On Thu, Sep 02, 2010 at 03:41:59AM -0500, Stan Hoeppner wrote:
> Dave Chinner put forth on 9/2/2010 2:01 AM:
> > No, that's definitely not the case. A different kernel in the
> > same 8p VM, 12x2TB SAS storage, w/ 4 threads, mount options
> > "logbsize=262144"
> > FSUse% Count Size Files/sec App Overhead
> > 0 800000 0 39554.2 7590355
> > 4 threads with mount options "logbsize=262144,delaylog"
> > FSUse% Count Size Files/sec App Overhead
> > 0 800000 0 67269.7 5697246
> What happens when you bump each of these to 8 threads, 1 per core? If
FSUse% Count Size Files/sec App Overhead
0 1600000 0 127979.3 13156823
So, 1 thread does 19k files/s, 2 thread does 37k files/s, 4 gets
67k, and 8 gets 128k. I'd say that's almost linear scaling and CPU
bound at each load point ;)
> the test consumes all cpus/cores, what instrumentation are you viewing
> that tells you the cpu utilization _isn't_ due to memory b/w starvation?
1) profiling like 'perf top' or oprofile, using hardware counters to
profile on cpu cycles, l1/l2 cache misses, etc
2) the delayed logging code uses significantly more memory bandwidth
than the original code because it copies changed information twice
(instead of once) before it is written to disk. Given that single
threaded performance of delayed logging is identical to the original
code and scalability from 1 to 8 cores is almost linear, it cannot
be memory bandwidth bound....
The code might be memory _latency_ bound (i.e on cache misses), but
it is certainly not stressing pure memory bandwidth.
> A modern 64 bit 2 GHz core from AMD or Intel has an L1 instruction issue
> rate of 8 bytes/cycle * 2,000 MHz = 16,000 MB/s = 16 GB/s per core. An
> 8 core machine would therefore have an instruction issue rate of 8 * 16
> GB/s = 128 GB/s. A modern dual socket system is going to top out at
> 24-48 GB/s, well short of the instruction issue rate. Now, this doesn't
> even take the b/w of data load/store operations into account, but I'm
> guessing the data size per directory operation is smaller than the total
> instruction sequence, which operates on the same variable(s).
> So, if the CPUs are pegging, and we're not running out of memory b/w,
> then this would lead me to believe that the hot kernel code, core
> fs_mark code and the filesystem data are fully, or near fully, contained
> in level 2 and 3 CPU caches. Is this correct, more or less?
However (and it is a big however!), I generally don't care to
analyse performance at this level because it's getting into
micro-optimisation territory. Sure, it will get you a few percent
here and there, but then you lose focus on improving the algorithms.
An algorithmic change can provide an order of magnitude improvement,
not a few percent. The delayed logging code is a clear example of
Another example - perf top shows this on the above 8p load on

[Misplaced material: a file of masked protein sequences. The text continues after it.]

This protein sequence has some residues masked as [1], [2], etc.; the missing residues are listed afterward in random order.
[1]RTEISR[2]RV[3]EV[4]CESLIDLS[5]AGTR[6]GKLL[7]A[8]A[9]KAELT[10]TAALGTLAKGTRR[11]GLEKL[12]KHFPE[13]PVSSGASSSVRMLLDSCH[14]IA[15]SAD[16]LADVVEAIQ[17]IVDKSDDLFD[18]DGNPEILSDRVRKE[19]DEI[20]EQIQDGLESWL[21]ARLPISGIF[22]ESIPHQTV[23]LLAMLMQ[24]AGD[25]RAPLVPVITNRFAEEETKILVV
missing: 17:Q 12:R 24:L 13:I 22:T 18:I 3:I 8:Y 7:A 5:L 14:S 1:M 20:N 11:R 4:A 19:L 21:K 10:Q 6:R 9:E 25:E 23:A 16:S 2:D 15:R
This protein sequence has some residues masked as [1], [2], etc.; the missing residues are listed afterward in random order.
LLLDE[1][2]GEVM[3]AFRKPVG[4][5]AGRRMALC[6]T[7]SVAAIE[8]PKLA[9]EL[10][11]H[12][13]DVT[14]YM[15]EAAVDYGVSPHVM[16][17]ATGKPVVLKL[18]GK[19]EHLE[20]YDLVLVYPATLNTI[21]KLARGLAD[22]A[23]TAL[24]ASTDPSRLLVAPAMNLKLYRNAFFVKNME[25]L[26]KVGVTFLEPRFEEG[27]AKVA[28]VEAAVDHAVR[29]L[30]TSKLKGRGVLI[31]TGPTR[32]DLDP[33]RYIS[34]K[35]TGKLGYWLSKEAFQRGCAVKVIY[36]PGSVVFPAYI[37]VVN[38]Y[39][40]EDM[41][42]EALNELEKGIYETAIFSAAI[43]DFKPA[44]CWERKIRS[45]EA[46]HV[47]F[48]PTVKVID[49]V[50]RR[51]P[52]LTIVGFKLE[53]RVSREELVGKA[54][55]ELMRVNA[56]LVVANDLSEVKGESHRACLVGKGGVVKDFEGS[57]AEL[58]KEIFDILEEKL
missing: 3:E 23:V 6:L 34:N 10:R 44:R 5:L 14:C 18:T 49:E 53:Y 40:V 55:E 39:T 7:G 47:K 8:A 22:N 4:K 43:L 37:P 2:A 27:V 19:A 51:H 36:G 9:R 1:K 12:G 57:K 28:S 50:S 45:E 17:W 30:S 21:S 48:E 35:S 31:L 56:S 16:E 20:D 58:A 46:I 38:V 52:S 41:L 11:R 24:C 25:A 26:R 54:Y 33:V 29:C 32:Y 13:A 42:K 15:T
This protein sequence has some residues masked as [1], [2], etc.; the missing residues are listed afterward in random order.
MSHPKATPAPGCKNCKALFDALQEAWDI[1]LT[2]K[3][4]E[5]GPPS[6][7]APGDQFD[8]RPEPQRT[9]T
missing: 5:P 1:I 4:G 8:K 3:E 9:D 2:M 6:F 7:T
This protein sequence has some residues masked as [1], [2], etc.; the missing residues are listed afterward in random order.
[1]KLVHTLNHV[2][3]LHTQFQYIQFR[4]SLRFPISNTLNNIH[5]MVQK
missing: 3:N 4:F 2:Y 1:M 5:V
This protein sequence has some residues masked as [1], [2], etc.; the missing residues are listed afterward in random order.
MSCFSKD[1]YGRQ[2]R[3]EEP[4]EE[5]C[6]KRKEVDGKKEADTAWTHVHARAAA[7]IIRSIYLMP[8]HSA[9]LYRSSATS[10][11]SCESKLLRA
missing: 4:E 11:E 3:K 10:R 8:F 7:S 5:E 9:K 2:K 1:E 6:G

a plain 2.6.36-rc3 kernel (and it gets about 40k files/s):
426043.00 27.4% _xfs_buf_find
87491.00 5.6% __ticket_spin_lock
67204.00 4.3% xfs_dir2_node_addname
60434.00 3.9% dso__find_symbol
48407.00 3.1% kmem_cache_alloc
37006.00 2.4% __d_lookup
31625.00 2.0% xfs_trans_buf_item_match
20036.00 1.3% xfs_log_commit_cil
18728.00 1.2% _raw_spin_unlock_irqrestore
18428.00 1.2% __memset
18001.00 1.2% __memcpy
17781.00 1.1% xfs_da_do_buf
17732.00 1.1% xfs_iflush_cluster
16831.00 1.1% kmem_cache_free
14836.00 1.0% __kmalloc
It is clear that buffer lookup is consuming the most CPU of any
operation. Why? Because the buffer hash table is too small. I've
already posted patches for a short term solution (increase the size
of the hash table) and the above 127k files/s result is using that
patch. hence it is clear that the micro-optimisation works, but at
the cost of 16x increase in memory usage for the hash table. And
that still isn't really large enough, because now the load is
already pushing the limits of the enlarged hash table.
As Christoph has already suggested, the correct way to fix the
problem is to change the caching algorithm to something that is
self-scaling (e.g. a rb-tree or a btree). That will keep memory
usage low on small filesystems, yet scale efficiently to large
numbers of buffers, something a hash cannot easily do.
IOWs, an algorithmic change will solve the problem far better for
more situations than the micro-optimisation of tweaking the hash
sizes. Reduced to the simplest argument, scalability is all
about choosing the right algorithm so you don't have to care about
minute details to obtain the performance you require.
> I'll have to dig around. I've never even looked for the archives for
> this list. It's hopefully mirrored in the usual places.
> Out of curiosity, have you ever run into memory b/w starvation before
> peaking all CPUs while running this test?
No. Last time I ran out of bandwidth doing an IO workloads was doing
6-7GB/s of buffered writes to disk on a 24p ia64 Altix. The disk
subsystem could handle 11GB/s, we got 10GB/s with direct IO, but
buffered IO was limited by the cross-sectional memory bandwidth of
the machine (25GB/s) because of the extra copy buffered IO
> I could see that maybe
> occurring with dual 1GHz+ P3 class systems with their smallish caches
> and lowly single channel PC100, back before the switch to DDR memory,
> but those machines were probably gone before XFS was open sourced, IIRC,
> so you may not have had the pleasure (if you could call it that).
The ratio between CPU cycles and memory bandwidth really hasn't
changed much since then. The CPUs weren't powerful enough then,
either, to run enough metadata ops to get near memory bandwidth